A Descriptive and Geospatial Analysis of Environmental Factors Attributing to Sudden Unexpected Infant Death. Academic Article uri icon

abstract

  • This study examined medicolegal death investigation records and autopsy reports of a medical examiner's office to identify the circumstances surrounding sudden unexpected infant deaths (SUID) and geospatial analyses to pinpoint areas of infant death concentration. Analysis of 732 records of SUID deaths occurring in a 10-year span resulted in the conclusion that environmental factors associated with the sudden death were to some extent modifiable. Co-sleeping (sharing a sleeping surface, or bed-sharing) on various surfaces (mattress, pallet, couch) occurred in 53.4% of the infant deaths. Geographic areas where the largest number of deaths occurred were characterized as areas of high poverty level. The inclusion of additional information at the time of investigation (eg, alcohol and tobacco use of co-sleepers, illness of others in household, exceptions to normal sleep routine of infant) may aid in identifying modifiable circumstances to reduce infant mortality attributable to sudden infant death.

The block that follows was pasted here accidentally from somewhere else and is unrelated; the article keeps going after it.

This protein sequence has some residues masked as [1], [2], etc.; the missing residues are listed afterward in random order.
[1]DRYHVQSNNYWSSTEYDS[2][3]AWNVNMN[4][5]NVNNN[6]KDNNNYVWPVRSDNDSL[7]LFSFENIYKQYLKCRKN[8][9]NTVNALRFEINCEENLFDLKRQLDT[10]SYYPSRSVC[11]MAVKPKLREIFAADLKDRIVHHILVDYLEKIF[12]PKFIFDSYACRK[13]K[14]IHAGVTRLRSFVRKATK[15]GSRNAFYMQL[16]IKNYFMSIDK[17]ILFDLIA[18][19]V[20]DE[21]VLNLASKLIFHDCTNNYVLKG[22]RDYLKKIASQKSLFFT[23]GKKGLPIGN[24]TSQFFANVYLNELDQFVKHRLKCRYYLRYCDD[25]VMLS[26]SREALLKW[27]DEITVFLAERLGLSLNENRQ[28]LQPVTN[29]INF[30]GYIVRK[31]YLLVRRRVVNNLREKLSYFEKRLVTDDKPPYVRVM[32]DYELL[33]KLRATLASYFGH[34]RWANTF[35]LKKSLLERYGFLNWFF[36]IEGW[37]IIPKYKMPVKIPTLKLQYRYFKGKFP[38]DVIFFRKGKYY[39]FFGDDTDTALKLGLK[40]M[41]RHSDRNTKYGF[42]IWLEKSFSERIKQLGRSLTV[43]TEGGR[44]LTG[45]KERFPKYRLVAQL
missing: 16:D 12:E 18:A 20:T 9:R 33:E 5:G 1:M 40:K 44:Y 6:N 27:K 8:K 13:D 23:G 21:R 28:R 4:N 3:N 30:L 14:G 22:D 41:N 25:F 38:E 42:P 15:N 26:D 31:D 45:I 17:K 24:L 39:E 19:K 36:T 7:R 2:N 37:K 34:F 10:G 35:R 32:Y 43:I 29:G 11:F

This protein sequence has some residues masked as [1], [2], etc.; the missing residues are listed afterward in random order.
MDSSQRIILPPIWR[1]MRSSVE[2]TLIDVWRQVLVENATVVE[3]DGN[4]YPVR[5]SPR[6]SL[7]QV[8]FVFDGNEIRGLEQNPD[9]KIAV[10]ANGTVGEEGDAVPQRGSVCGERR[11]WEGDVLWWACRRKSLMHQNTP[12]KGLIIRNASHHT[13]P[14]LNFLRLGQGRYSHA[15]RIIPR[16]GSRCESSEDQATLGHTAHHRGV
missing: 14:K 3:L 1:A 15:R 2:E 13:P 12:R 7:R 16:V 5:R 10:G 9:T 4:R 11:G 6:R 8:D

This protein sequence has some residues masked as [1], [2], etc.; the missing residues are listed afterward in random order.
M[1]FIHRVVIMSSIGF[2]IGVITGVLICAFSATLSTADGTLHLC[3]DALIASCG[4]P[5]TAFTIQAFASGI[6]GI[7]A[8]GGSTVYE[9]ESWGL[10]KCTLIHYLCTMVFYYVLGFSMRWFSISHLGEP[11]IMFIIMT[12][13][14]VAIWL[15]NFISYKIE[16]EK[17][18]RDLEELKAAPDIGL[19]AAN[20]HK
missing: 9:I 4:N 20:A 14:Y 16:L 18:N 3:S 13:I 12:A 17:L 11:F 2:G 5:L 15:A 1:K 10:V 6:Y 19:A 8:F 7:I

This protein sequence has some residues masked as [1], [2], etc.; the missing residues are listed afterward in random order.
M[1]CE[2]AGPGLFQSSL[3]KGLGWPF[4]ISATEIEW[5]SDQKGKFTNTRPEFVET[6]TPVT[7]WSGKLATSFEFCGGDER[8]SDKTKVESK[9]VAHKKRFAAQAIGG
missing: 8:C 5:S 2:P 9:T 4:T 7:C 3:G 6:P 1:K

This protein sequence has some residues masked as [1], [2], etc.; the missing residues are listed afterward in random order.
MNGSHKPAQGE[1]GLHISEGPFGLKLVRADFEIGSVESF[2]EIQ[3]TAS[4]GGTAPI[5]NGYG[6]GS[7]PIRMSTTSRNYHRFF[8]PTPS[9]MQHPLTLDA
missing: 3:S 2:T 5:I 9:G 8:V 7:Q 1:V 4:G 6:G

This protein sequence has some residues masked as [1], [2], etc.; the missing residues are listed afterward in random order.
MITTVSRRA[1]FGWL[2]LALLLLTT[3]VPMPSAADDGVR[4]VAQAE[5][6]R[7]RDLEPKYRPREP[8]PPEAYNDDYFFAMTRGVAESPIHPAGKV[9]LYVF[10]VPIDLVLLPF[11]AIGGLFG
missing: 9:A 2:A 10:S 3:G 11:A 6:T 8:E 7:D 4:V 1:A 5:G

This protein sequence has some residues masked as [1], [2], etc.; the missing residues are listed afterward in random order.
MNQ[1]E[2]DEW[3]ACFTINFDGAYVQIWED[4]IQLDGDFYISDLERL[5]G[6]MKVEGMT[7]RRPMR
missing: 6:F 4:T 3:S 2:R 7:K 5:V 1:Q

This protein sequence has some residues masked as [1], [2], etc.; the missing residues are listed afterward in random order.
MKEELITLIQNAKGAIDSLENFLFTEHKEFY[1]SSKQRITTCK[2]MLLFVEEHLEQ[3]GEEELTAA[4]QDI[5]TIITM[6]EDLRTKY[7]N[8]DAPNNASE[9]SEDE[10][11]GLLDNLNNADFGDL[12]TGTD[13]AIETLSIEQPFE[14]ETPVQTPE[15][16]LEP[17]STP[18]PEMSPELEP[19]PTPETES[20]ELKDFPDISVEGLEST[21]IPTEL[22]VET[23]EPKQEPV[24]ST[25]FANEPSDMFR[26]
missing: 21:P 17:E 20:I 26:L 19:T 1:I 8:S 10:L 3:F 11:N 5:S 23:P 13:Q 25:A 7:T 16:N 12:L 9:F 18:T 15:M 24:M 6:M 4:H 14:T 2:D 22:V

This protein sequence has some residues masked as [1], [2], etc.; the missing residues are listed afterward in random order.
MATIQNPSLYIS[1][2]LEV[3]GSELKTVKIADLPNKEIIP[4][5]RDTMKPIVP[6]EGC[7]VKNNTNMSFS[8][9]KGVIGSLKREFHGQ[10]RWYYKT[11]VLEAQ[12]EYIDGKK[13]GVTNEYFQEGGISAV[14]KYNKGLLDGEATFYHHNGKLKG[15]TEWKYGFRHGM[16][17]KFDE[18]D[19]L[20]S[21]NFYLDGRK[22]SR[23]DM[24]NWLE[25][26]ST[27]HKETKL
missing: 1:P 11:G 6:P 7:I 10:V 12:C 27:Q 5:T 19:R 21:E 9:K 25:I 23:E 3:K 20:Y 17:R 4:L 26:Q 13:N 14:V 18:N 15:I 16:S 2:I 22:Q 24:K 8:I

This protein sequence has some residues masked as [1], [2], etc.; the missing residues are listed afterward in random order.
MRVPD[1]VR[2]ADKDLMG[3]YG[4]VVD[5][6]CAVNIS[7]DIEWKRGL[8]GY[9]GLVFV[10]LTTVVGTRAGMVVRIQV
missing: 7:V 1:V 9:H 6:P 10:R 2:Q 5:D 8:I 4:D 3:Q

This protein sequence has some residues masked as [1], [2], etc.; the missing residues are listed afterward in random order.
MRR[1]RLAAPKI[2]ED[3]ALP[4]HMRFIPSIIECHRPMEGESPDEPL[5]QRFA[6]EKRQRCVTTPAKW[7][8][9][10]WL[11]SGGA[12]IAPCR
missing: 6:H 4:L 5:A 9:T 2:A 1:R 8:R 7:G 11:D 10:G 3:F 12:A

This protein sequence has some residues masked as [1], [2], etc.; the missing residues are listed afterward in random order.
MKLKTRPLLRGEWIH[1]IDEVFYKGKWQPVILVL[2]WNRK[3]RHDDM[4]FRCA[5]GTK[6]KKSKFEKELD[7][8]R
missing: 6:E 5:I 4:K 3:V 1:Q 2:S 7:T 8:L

published proceedings

  • Am J Forensic Med Pathol

altmetric score

  • 2.6

author list (cited authors)

  • Drake, S. A., Wolf, D. A., Yang, Y., Harper, S., Ross, J., Reynolds, T., & Giardino, E. R.

citation count

  • 1

complete list of authors

  • Drake, Stacy A||Wolf, Dwayne A||Yang, Yijiong||Harper, Sherhonda||Ross, Jennifer||Reynolds, Thomas||Giardino, Eileen R

publication date

  • June 2019